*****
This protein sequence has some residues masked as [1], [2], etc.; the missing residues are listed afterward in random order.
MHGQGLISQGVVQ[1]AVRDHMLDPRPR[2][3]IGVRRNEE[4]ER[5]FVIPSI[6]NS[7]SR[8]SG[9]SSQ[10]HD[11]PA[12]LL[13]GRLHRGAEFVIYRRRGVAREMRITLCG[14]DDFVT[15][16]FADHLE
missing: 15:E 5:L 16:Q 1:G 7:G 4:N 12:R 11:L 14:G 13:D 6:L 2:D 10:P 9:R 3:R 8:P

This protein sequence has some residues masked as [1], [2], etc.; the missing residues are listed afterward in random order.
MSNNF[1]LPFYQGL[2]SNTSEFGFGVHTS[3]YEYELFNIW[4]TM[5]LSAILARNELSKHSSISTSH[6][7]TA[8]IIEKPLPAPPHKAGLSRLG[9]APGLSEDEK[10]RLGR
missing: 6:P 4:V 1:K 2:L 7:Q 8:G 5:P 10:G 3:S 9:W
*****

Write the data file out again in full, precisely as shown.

This protein sequence has some residues masked as [1], [2], etc.; the missing residues are listed afterward in random order.
MHGQGLISQGVVQ[1]AVRDHMLDPRPR[2][3]IGVRRNEE[4]ER[5]FVIPSI[6]NS[7]SR[8]SG[9]SSQ[10]HD[11]PA[12]LL[13]GRLHRGAEFVIYRRRGVAREMRITLCG[14]DDFVT[15][16]FADHLE
missing: 15:E 5:L 16:Q 1:G 7:G 4:N 12:R 11:L 14:G 13:D 6:L 2:D 10:P 9:R 3:R 8:P

This protein sequence has some residues masked as [1], [2], etc.; the missing residues are listed afterward in random order.
MSNNF[1]LPFYQGL[2]SNTSEFGFGVHTS[3]YEYELFNIW[4]TM[5]LSAILARNELSKHSSISTSH[6][7]TA[8]IIEKPLPAPPHKAGLSRLG[9]APGLSEDEK[10]RLGR
missing: 6:P 4:V 1:K 2:L 7:Q 8:G 5:P 10:G 3:S 9:W